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Nature

I want to tell this story from the perspective of a single character, one who realizes, maybe, the dangers and evils inherent in our current way of life, and changes his ways. But that’s not how this is going to work. That isn’t the nature of this story.

We have always been at war with our mother. Perhaps this is in part, at least, because she refuses to coddle us. The temperatures range from boiling to frozen and every other animal, more or less, would kill us, in one way or another, if we didn’t them first. The Earth is not a safe place. That is not her nature.

But we have built a life here. A society. We have proven ourselves capable of great things. We have tamed or broken every beast we’ve encountered and we have turned almost every natural product into a resource for maintaining our own safety and ultimately comfort.

It is in our nature. We have been suckling at the Earth’s teat, teething on her fingers and wrapping ourselves up in her hair for as long as our species can remember or derive. Anything that was hers, we have taken, not just from her but from each other.

Now there is one of us who owns it all. A single human (actually a small group, but what are numbers?) has amassed almost everything that can be considered wealth and now he is drinking her blood.

He will choke on it.

Some of us are already choking on it. As I sit here writing, there is smoke outside clogging the sky, hiding the sun behidn a veil as though she were modest—or we were. There has been so little rain in this part of the country for so long—a part of the country classified as rainforest, mind you—that there are wildfires along the entire coast, and stretching inland.

“Only you can prevent forest fires!” But I wasn’t even there. Does that make it my fault?

On the other side of the country, they have the opposite trouble. The house that my sister lived in last year ended up under three feet of water. Billions upon billions in property damage, with more still looming. Another hurricane that reads like an earthquake is gathering on the sea, the strongest ever measured, strong enough to level cities if it reaches us. How do we use what nature’s given us to protect us from her wrath?

We have been abusing our power. It is up to us to change it—but what can we do? What can I do? What can one person do to save us from the havoc that mother Nature hath wrought? Is there some savior who can stand in the path of the hurricane? Who can divert the winds and rains to where they are needed? We have no such powers at this time.

It will do us no good to flog the seas for their impetuous tempests. We can scream at the winds all we want to stop stoking the fires, it will still draw them in. But though we are helpless in the face of the cataclysm, yet we are not without blame.

We have been shaping Mother Nature like a sculpture in the rock, but we have delved too deep and she is crashing down on us.

I don’t know who that one man is who ordered this. I don’t even know if he knew what he was ordering. Maybe he unwittingly made a mistake. That would be fine, if he stopped making it. But he keeps making it over and over again. We can blame that man. We should blame that man. He is driven by greed and sheltered by ignorance. But must we not also blame our own complacency?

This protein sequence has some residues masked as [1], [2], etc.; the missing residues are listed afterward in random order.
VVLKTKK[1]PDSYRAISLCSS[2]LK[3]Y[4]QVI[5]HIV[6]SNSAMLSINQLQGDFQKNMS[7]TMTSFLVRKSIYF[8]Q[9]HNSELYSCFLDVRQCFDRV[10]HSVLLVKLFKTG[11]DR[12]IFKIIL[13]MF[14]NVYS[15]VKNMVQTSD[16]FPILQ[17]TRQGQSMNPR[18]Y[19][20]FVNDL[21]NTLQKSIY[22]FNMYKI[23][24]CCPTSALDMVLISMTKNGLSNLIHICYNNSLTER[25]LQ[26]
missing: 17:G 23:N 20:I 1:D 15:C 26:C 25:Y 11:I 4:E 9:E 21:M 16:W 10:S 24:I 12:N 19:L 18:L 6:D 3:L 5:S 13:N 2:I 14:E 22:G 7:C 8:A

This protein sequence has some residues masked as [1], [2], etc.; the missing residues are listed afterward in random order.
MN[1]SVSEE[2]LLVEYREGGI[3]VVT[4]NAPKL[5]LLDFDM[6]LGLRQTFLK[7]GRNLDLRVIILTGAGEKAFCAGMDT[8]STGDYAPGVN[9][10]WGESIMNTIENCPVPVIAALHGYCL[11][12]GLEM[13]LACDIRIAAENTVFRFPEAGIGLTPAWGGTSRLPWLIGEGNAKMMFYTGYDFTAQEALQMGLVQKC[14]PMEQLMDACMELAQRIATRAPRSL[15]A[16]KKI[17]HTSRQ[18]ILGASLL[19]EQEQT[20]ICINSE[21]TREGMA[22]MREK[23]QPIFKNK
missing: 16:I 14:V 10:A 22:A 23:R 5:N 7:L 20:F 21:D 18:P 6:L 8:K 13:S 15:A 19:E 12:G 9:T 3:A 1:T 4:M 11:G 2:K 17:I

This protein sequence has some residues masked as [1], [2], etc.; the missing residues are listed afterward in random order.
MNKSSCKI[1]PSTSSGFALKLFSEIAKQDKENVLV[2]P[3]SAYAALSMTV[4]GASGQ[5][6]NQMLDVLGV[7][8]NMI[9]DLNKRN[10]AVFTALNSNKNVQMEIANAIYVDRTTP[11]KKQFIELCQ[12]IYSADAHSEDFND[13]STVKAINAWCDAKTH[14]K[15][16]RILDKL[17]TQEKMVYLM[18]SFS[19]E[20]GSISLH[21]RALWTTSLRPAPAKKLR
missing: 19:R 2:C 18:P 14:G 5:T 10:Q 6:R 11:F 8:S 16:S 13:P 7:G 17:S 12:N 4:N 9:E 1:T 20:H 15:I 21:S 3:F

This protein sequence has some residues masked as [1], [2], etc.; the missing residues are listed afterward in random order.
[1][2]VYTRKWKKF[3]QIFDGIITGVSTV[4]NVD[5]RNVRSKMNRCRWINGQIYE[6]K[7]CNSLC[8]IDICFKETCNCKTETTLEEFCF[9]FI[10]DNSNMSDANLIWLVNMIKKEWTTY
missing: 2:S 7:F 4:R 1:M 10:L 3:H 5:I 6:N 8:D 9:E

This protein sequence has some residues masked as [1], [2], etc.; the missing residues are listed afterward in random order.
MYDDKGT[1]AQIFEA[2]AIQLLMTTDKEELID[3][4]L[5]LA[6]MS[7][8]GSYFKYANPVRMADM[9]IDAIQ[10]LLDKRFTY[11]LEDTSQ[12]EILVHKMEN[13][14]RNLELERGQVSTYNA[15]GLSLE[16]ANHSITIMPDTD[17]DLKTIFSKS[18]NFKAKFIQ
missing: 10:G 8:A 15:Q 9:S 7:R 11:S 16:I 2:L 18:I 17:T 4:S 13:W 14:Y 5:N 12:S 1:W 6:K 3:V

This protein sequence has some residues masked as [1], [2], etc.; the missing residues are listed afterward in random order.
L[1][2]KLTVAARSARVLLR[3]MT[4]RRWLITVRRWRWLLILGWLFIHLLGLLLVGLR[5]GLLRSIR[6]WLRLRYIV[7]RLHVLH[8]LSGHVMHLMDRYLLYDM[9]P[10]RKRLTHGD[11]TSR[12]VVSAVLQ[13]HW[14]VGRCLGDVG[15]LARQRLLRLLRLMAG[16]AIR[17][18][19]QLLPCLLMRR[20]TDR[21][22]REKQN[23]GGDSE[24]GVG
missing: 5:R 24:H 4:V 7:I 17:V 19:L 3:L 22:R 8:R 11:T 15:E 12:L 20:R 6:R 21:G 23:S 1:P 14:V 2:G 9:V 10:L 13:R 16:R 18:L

We, too, have been ignorant. Or perhaps not ignorant. But we have been comfortable in our shells. We have felt safe, we have profited from our safety, even though that safety has come at the highest cost ever measured. We still drive our SUVs. We still use our televisions and computers, powered by fossil fuel plants. We still indulge in plastically manufactured trinkets that we don’t need. If we could only stop, if we could only show that man in his concrete palace that we do not approve, maybe he’d get the message. Maybe he’d stop what he was doing. Or maybe we could divert all our funds, raise someone else up, crown another king of industry—but no. It is too late for that. There is not enough left to go around the old king’s reputation.

What can I do to stop the hurricane? I can’t.

But maybe we can. One man did not cause this. One family did not set this disaster in motion. We did this together and it took centuries of deforestation and fossil fuel burning. We need to fight this together, not with personal sacrifice, not with elimination, not with demonization of the old way of doing things, but with new solutions. Cleaner solutions.

Solutions that he doesn’t want. He doesn’t want them because he cannot control them. He cannot control them because they are too easy for us to construct and manufacture on our own.

Why can’t we do this? Why can’t we work together towards a solution, a rope that will pull us back away from this ledge? Why must we be so selfish that we must blame ourselves and each other, each of us individually, for not choosing to be vegan, for having too many children, for driving to work, for living in the wrong country?

Is it in our Nature?

No. Because we are not Nature. We are Art and we are better than this. Together.

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About Polypsyches

I write, regardless of medium or genre, but mostly I manage a complex combined Science-Fiction/Fantasy Universe--in other words, I'm building Geek Heaven. With some other stuff on the side. View all posts by Polypsyches

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